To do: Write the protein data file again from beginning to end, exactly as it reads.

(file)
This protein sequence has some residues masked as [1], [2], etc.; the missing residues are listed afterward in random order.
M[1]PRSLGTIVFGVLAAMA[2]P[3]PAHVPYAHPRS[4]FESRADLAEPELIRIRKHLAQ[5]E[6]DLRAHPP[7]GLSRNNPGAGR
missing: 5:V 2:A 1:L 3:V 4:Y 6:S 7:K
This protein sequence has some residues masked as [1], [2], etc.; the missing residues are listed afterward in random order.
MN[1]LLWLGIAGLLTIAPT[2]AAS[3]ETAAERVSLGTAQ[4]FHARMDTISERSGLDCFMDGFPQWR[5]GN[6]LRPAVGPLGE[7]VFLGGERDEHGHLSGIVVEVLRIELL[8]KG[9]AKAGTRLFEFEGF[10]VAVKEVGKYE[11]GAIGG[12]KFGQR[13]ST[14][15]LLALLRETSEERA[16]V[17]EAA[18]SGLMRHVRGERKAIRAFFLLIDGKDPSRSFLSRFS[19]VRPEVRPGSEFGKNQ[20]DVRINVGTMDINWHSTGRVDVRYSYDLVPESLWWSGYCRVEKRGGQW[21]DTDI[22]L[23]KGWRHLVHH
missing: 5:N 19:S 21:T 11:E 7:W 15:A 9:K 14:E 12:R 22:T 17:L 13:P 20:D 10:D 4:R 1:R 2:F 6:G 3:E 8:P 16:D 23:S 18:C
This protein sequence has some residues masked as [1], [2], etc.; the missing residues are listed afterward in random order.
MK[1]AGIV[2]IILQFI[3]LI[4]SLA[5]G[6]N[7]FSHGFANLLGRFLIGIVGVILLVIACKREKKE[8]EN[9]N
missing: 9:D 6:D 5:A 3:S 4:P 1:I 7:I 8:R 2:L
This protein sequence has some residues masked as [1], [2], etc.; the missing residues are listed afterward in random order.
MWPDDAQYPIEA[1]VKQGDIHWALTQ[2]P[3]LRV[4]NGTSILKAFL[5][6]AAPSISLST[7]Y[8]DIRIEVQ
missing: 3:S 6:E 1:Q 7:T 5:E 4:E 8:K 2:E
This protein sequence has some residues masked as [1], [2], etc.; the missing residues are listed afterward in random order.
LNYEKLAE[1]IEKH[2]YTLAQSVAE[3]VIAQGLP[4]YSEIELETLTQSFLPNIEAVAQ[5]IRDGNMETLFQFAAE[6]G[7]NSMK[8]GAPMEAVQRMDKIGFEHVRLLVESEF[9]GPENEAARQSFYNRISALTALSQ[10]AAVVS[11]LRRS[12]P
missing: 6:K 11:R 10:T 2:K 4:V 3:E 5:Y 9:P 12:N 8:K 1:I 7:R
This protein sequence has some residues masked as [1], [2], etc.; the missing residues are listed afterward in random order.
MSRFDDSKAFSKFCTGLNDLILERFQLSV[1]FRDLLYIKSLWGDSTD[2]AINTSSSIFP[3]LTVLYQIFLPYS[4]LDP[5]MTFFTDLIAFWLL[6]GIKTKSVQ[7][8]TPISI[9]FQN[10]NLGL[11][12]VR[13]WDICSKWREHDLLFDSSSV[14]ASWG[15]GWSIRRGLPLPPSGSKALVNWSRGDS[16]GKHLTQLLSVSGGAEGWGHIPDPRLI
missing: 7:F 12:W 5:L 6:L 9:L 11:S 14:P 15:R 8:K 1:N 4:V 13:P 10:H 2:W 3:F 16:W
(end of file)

This protein sequence has some residues masked as [1], [2], etc.; the missing residues are listed afterward in random order.
M[1]PRSLGTIVFGVLAAMA[2]P[3]PAHVPYAHPRS[4]FESRADLAEPELIRIRKHLAQ[5]E[6]DLRAHPP[7]GLSRNNPGAGR
missing: 5:V 2:A 1:L 3:V 4:Y 6:S 7:K
This protein sequence has some residues masked as [1], [2], etc.; the missing residues are listed afterward in random order.
MN[1]LLWLGIAGLLTIAPT[2]AAS[3]ETAAERVSLGTAQ[4]FHARMDTISERSGLDCFMDGFPQWR[5]GN[6]LRPAVGPLGE[7]VFLGGERDEHGHLSGIVVEVLRIELL[8]KG[9]AKAGTRLFEFEGF[10]VAVKEVGKYE[11]GAIGG[12]KFGQR[13]ST[14][15]LLALLRETSEERA[16]V[17]EAA[18]SGLMRHVRGERKAIRAFFLLIDGKDPSRSFLSRFS[19]VRPEVRPGSEFGKNQ[20]DVRINVGTMDINWHSTGRVDVRYSYDLVPESLWWSGYCRVEKRGGQW[21]DTDI[22]L[23]KGWRHLVHH
missing: 5:N 19:S 21:T 11:E 7:W 15:A 9:K 14:E 12:R 22:T 17:L 13:P 20:D 10:D 4:R 1:R 2:F 6:G 3:E 8:P 16:D 23:S 18:C
This protein sequence has some residues masked as [1], [2], etc.; the missing residues are listed afterward in random order.
MK[1]AGIV[2]IILQFI[3]LI[4]SLA[5]G[6]N[7]FSHGFANLLGRFLIGIVGVILLVIACKREKKE[8]EN[9]N
missing: 9:D 6:D 5:A 3:S 4:P 1:I 7:I 8:R 2:L
This protein sequence has some residues masked as [1], [2], etc.; the missing residues are listed afterward in random order.
MWPDDAQYPIEA[1]VKQGDIHWALTQ[2]P[3]LRV[4]NGTSILKAFL[5][6]AAPSISLST[7]Y[8]DIRIEVQ
missing: 3:S 6:E 1:Q 7:T 5:E 4:E 8:K 2:E
This protein sequence has some residues masked as [1], [2], etc.; the missing residues are listed afterward in random order.
LNYEKLAE[1]IEKH[2]YTLAQSVAE[3]VIAQGLP[4]YSEIELETLTQSFLPNIEAVAQ[5]IRDGNMETLFQFAAE[6]G[7]NSMK[8]GAPMEAVQRMDKIGFEHVRLLVESEF[9]GPENEAARQSFYNRISALTALSQ[10]AAVVS[11]LRRS[12]P
missing: 6:K 11:R 10:T 2:K 4:V 3:E 5:Y 9:P 12:N 8:K 1:I 7:R
This protein sequence has some residues masked as [1], [2], etc.; the missing residues are listed afterward in random order.
MSRFDDSKAFSKFCTGLNDLILERFQLSV[1]FRDLLYIKSLWGDSTD[2]AINTSSSIFP[3]LTVLYQIFLPYS[4]LDP[5]MTFFTDLIAFWLL[6]GIKTKSVQ[7][8]TPISI[9]FQN[10]NLGL[11][12]VR[13]WDICSKWREHDLLFDSSSV[14]ASWG[15]GWSIRRGLPLPPSGSKALVNWSRGDS[16]GKHLTQLLSVSGGAEGWGHIPDPRLI
missing: 7:F 12:W 5:L 6:L 9:L 11:S 14:P 15:R 8:K 1:N 4:V 13:P 10:H 2:W 3:F 16:W